It has been equally well-documented that the worst stretch of Barnes' career came last season as Golden State's sixth man.
After being injured to open the season and then starting in place of the injured Andre Iguodala, Barnes was Golden State's go-to guy off the bench from Dec. 17 to the end of the year. During those final 57 games, Barnes averaged 7.9 points and 3.9 rebounds on 36.1 percent field-goal shooting and 32.6 percent three-point shooting.
As the focal point of the bench unit, he either had to operate with the ball in his hands or play off the ball while Jordan Crawford or Steve Blake attempted to run the offense.
He didn't draw mismatches; he drew top defenders. He didn't have options created for him; he had to create the options himself. He struggled mightily.
This wasn't Barnes being disengaged. It was him being himself, and part of Barnes' makeup is that he is not inherently aggressive. He attacks when attacking seems possible or smart, and he defers when it does not.
Again, the problem is that Barnes has the skill set of a guy who should always be attacking while lacking the skills necessary to make a strong impact as a cerebral, conservative role player.
Barnes is unlikely to change his mentality; part of being passive is being unable to stop being passive. For him to have a bounce-back season and revitalize his promising, young career, he will need to be put in a role that will make it easy for him to attack.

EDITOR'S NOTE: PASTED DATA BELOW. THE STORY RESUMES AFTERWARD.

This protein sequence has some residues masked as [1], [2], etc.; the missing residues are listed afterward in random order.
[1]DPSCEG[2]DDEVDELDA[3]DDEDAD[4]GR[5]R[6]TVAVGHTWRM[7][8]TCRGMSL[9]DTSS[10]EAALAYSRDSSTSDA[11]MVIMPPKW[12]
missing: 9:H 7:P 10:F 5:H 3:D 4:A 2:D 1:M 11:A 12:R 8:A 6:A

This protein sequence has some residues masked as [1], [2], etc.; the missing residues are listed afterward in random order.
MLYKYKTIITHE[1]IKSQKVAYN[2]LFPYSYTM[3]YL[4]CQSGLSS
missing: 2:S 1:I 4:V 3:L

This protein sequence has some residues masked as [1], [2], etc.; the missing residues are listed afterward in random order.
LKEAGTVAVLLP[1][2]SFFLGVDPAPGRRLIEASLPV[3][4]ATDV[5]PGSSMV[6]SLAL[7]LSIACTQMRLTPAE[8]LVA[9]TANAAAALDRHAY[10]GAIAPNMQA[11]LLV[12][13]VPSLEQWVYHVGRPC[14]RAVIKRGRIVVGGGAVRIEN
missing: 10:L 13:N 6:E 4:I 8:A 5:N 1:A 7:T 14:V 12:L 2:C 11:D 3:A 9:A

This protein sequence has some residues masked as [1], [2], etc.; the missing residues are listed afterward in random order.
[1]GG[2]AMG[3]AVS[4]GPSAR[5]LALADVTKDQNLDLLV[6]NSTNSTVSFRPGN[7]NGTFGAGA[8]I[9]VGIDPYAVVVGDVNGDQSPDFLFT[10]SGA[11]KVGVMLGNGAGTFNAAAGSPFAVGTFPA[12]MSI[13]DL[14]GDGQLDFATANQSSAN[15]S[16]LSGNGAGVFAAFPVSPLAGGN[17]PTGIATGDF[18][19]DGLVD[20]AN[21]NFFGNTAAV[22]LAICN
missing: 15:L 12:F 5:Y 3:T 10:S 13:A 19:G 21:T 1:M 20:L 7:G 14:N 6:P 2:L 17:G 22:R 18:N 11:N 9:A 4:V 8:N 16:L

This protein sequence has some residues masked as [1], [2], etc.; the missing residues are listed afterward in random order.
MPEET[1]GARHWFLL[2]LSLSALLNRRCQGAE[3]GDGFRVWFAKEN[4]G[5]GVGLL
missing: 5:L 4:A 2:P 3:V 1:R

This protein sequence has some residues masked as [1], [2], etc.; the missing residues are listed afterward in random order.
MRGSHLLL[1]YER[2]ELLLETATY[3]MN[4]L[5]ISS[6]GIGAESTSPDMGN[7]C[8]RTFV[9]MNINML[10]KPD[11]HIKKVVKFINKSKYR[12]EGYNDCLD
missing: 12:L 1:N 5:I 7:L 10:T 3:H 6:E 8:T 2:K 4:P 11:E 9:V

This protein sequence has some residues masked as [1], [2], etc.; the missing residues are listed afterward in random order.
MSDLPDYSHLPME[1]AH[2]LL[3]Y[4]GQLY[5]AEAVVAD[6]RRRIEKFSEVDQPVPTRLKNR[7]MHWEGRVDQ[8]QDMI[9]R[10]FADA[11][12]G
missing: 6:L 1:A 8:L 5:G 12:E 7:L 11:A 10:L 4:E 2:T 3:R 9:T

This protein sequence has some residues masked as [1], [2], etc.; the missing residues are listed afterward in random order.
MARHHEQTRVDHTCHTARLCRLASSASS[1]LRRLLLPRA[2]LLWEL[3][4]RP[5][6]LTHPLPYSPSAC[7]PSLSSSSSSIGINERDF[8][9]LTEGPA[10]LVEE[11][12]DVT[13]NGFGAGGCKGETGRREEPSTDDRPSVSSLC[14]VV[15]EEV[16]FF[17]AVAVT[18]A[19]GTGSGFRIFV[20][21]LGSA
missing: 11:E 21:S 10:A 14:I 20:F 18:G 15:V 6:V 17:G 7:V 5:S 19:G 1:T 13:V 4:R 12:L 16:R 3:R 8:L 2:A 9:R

That's where Steve Kerr comes in.
Former head coach Mark Jackson had a tough decision to make last offseason, and he made the right choice. He chose to start Thompson over Barnes, as Thompson's shooting and perimeter defense was more important to the starting lineup.
He also made the calculation that Barnes would be better than Thompson at creating his own offense off the bench. Thompson was never put in a position to do so and thus wasn't able to prove Jackson right or wrong, but it became clear that Barnes could not create much.
Jackson's biggest failing during what was an otherwise well-coached season was his unwillingness to shuffle Golden State's lineups. While the starting five was the best unit in the NBA, the bench was one of the worst.
Bringing Barnes into the starting lineup, or at least playing him with starters more often, would have worked wonders for his production. It may or may not have caused problems elsewhere.
It was a risk that Jackson opted not to take, which is a decision that Kerr would be wise not to repeat.
The most practical way of getting Barnes to return to form is by placing him in the starting lineup and moving Lee to the bench.
While the starting lineup would lose rebounding, playmaking from the post and inside scoring, it would gain floor spacing, athleticism and defensive versatility. Barnes can pull opposing big men out of the paint and create driving lanes offensively. His ability to guard multiple positions would be an upgrade over Lee, who can only guard very specific types of players with any success.
This switch could be a net gain, a wash or a slight loss for the starters. However, Lee is almost guaranteed to be a better sixth man than Barnes, thus bolstering the bench and making the overall impact a positive one.
Lee's ability to create his own offense, make plays for others, rebound and do dirty work would greatly enhance the bench unit. His production might dip slightly, but every other reserve player would benefit.